Which school do you want to support?
People are sometimes surprised to learn that the federal budget only provides about 10% of the funding for public schools. In the first decade of the 2000's, federal requirements often seemed to dominate local school policies and decisions, in part because some of the funding came with new strings attached.
The federal budget provides about 10% of school funding.
During this period, the federal government became deeply involved in the quest to improve the performance of students and schools.
An important role of the federal government in education over the past few decades has been to collect data about schools’ achievements and shortcomings, and shine light on them. Another important role has been to provide incentives for experimentation that is then evaluated.
NCLB made Federal funding "contingent"
The Elementary and Secondary Education Act (ESEA) was created as a cornerstone of President Lyndon Johnson’s "War on Poverty." Title 1 ("Improving the academic achievement of the disadvantaged") is the most familiar program. The main function of ESEA was to provide extra support to schools that serve low-income children.
From 2002 to 2015, ESEA was amended and re-branded as the No Child Left Behind Act (NCLB). NCLB was a muscular policy; it made federal funding contingent on states adopting content standards, administering standardized tests in English and Math, and holding schools and districts accountable for the results of those tests.
NCLB established a romantic 12-year goal: By 2013-14, all students would score at a proficient level on state tests. It never happened. This goal was frankly impossible (for example, to have all English learners score proficient in English is by definition not achievable) but was deemed politically necessary. To have aimed lower than proficiency for all would have been unseemly.
Though passed as a bipartisan measure, NCLB eventually lost the support of both Democrats and Republicans as more and more schools fell short of the goal.
States were eager for relief from the provisions of NCLB, but congress was unable to forge a compromise to replace it. The law technically expired in 2007, but without a replacement it remained strangely alive, sort of. Like a zombie.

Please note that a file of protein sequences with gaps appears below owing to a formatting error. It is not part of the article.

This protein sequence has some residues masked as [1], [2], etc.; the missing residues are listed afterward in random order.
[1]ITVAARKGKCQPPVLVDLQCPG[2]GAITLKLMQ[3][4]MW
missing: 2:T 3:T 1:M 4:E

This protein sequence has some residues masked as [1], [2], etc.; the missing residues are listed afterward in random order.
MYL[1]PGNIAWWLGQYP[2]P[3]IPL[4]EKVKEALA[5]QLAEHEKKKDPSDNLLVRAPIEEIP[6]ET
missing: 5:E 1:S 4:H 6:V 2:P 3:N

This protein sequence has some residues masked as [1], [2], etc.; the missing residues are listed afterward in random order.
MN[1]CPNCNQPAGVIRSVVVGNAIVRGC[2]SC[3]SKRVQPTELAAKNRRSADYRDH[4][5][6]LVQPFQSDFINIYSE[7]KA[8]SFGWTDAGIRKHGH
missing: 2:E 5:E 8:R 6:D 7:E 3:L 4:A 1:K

States, like mules / are stubborn blokes / so changing schools / requires some pokes
In 2008, state and local revenue sources for public education plummeted in the Great Recession. To prevent school systems from collapse, Congress quickly passed an economic stimulus package that included about $100 billion in federal funds for education. Most of these funds were delivered to states without significant strings attached, but about $4 billion was set aside for "Race to the Top," a set of competitive grants that encouraged districts to adopt specific policies in four areas:
As state leaders considered the federal "carrot" offered by the Race to the Top, they also faced a "stick." Massive numbers of schools and districts were failing to increase student test scores fast enough to meet the optimistic Annual Yearly Progress (AYP) targets established by NCLB.
Under the leadership of Secretary of Education Arne Duncan, in 2012 the Department of Education began working with states to apply for waivers to the outdated law in exchange for assurances that they would adopt specific policy changes. Virtually all states eventually applied for and received waivers. (The state of California itself did not apply, though a group of ten California districts including Los Angeles, the second largest district in the nation, applied independently.)
At the end of 2015, the Every Student Succeeds Act (ESSA) replaced NCLB. Passed with strong bipartisan support, the measure took effect in 2017-18.
ESSA moved the center of action for changes in the education system away from Washington. It requires that states identify their lowest-performing schools and take action to improve them. But it gives states lots of flexibility about how to identify those schools and what to do to help them.
Many fundamental ideas of NCLB remain. States must still:
The ESSA law runs over 1,000 pages, enough reading to keep you up many nights. To save you some time, the Alliance for Educational Excellence has created a series of videos on key areas within the Every Student Succeeds Act as well as side-by-side chart comparing accountability provisions in NCLB, NCLB waivers, and ESSA.
The federal government continues to administer many other programs, including two huge ones that get less attention; child nutrition and special education. These federal programs are not affected by California's Local Control Funding Formula.
A lot of information (okay, an overwhelming amount of information) about federal education programs and initiatives is available at the U.S. Department of Education website. The department itself says its mission is "to promote student achievement and preparation for global competitiveness by fostering educational excellence and ensuring equal access."
The prior lesson explored the role of the state in education. This lesson explored the role of the federal government. The next lesson will be closer to home.
Search all lesson and blog content here.
Not a member? Join now.
or via email
Already Joined Ed100? Sign In.
or via email